Description: Southern West Africa (SWA) is an African pollution hotspot but a relatively poorly sampled region of the world. We present an overview of in-situ aerosol optical measurements collected over SWA in June and July 2016 as part as the DACCIWA (Dynamics–Aerosol–Chemistry–Clouds Interactions in West Africa) airborne campaign. The aircraft sampled a wide range of air masses, including anthropogenic pollution plumes emitted from the coastal cities, long-range transported biomass burning plumes from Central and Southern Africa and dust plumes from the Sahara and Sahel region, as well as mixtures of these plumes. The specific objective of this work is to characterize the regional variability of the vertical distribution of aerosol particles and their spectral optical properties (single scattering albedo: SSA, asymmetry parameter, extinction mass efficiency, scattering Ångström exponent and absorption Ångström exponent: AAE). First findings indicate that aerosol optical properties in the planetary boundary layer were dominated by a widespread and persistent biomass burning loading from the Southern Hemisphere. Despite a strong increase of aerosol number concentration in air masses downwind of urban conglomerations, spectral SSA were comparable to the background and showed signatures of the absorption characteristics of biomass burning aerosols. In the free troposphere, moderately to strongly absorbing aerosol layers, dominated by either dust or biomass burning particles, occurred occasionally. In aerosol layers dominated by mineral dust particles, SSA varied from 0.81 to 0.92 at 550 nm depending on the variable proportion of anthropogenic pollution particles externally mixed with the dust. Biomass burning aerosol particles were significantly more light absorbing than those previously measured in other areas (e.g. Amazonia, North America) with SSA ranging from 0.71 to 0.77 at 550 nm. The variability of SSA was mainly controlled by variations in aerosol composition rather than in aerosol size distribution. Correspondingly, values of AAE ranged from 0.9 to 1.1, suggesting that lens-coated black carbon particles were the dominant absorber in the visible range for these biomass burning aerosols. Comparison with literature shows a consistent picture of increasing absorption enhancement of biomass burning aerosol from emission to remote location and underscores that the evolution of SSA occurred a long time after emission. The results presented here build a fundamental basis of knowledge about the aerosol optical properties observed over SWA during the monsoon season and can be used in climate modelling studies and satellite retrievals. In particular and regarding the very high absorbing properties of biomass burning aerosols over SWA, our findings suggest that considering the effect of internal mixing on absorption properties of black carbon particles in climate models should help better assessing the direct and semi-direct radiative effects of biomass burning particles.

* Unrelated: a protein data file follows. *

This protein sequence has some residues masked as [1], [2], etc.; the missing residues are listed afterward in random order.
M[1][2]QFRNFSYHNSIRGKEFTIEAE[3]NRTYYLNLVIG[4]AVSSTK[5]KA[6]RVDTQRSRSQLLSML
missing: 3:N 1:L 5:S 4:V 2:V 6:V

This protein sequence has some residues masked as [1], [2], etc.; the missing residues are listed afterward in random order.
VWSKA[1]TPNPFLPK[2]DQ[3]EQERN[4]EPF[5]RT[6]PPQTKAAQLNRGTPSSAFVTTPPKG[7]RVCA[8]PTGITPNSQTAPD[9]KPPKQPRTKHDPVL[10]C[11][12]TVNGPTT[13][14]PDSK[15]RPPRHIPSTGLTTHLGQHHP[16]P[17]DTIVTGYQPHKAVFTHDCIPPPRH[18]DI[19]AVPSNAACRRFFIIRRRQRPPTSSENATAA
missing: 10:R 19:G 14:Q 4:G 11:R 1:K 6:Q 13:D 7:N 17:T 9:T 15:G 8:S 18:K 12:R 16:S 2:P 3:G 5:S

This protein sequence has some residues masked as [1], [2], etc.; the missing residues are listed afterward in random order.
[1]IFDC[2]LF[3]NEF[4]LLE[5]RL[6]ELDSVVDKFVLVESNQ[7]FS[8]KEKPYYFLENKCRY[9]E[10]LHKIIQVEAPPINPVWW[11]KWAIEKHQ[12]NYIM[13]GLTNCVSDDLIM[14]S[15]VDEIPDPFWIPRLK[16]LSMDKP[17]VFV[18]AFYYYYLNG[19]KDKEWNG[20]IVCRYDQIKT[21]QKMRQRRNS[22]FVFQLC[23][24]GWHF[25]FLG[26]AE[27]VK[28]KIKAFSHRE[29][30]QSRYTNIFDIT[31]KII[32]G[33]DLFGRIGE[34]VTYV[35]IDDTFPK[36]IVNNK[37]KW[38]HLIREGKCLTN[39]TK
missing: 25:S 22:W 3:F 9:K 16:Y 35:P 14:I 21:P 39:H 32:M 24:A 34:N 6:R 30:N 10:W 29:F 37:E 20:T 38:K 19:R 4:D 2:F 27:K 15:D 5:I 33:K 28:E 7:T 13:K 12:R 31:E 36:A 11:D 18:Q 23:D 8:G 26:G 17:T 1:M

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  • 35
    Publication Date: 2019-08-09
    Description: The atmospheric fate of a series of Methyl Saturated Alcohols (MSA) has been evaluated through the kinetic and reaction product studies with the main atmospheric oxidants. Rate coefficients (in cm3 molecule−1 s−1 unit) measured at ~ 298 K and atmospheric pressure (~ 740 Torr) were as follows: (3.71 ± 0.53) × 10−10, (1.91 ± 0.65) × 10−11 and (2.92 ± 1.38) × 10−15 for reaction of E-4-methyl-cyclohexanol with Cl, OH and NO3, respectively. (2.70 ± 0.55) × 10−10 and (5.57 ± 0.66) × 10−12 for reaction of 3,3-dimethyl-1-butanol with Cl and OH radical respectively and (1.21 ± 0.37) × 10−10 and (10.51 ± 0.81) × 10−12 for reaction of 3,3-dimethyl-2-butanol with Cl and OH radical respectively. The main detected products were 4-methylcyclohexanone, 3,3-dimethylbutanal and 3,3-dimethyl-2-butanone for the reactions of E-4-methyl-cyclohexanol, 3,3-dimethyl-1-butanol and 3,3-dimethyl-2-butanol respectively with the three oxidants. A tentative estimation of yields have been done obtaining the following ranges (25–60) % for 4-methylcyclohexanone, (40–60) % for 3,3-dimethylbutanal and (40–80) % for 3,3-dimethyl-2-butanone. Other products as HCOH, 2,2-dimethylpropanal and acetone have been identified in the reaction of 3,3-dimethyl-1-butanol and 3,3-dimethyl-2-butanol. The yields of these products indicate a hydrogen abstraction mechanism at different sites of the alkyl chain in the case of Cl reaction and a predominant site in the case of OH and NO3 reactions, supported by SAR methods prediction. Tropospheric lifetimes (τ) of these MSA have been calculated using the experimental rate coefficients. Lifetimes are in the range of 0.6–2 days for OH reactions, 8–13 days for NO3 radical reactions and 1–3 months for Cl atoms. In coastal areas the lifetime due to the reaction with Cl decreases to hours. The global tropospheric lifetimes calculated, and the polyfunctional compounds detected as reaction products in this work, imply that the Methyl Saturated Alcohols could contribute to ozone and nitrated compound formation at local, but also regional and even to global scale. Therefore, the use of large saturated alcohols as additives in biofuels must be taken with caution.
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  • 36
    Publication Date: 2019-08-08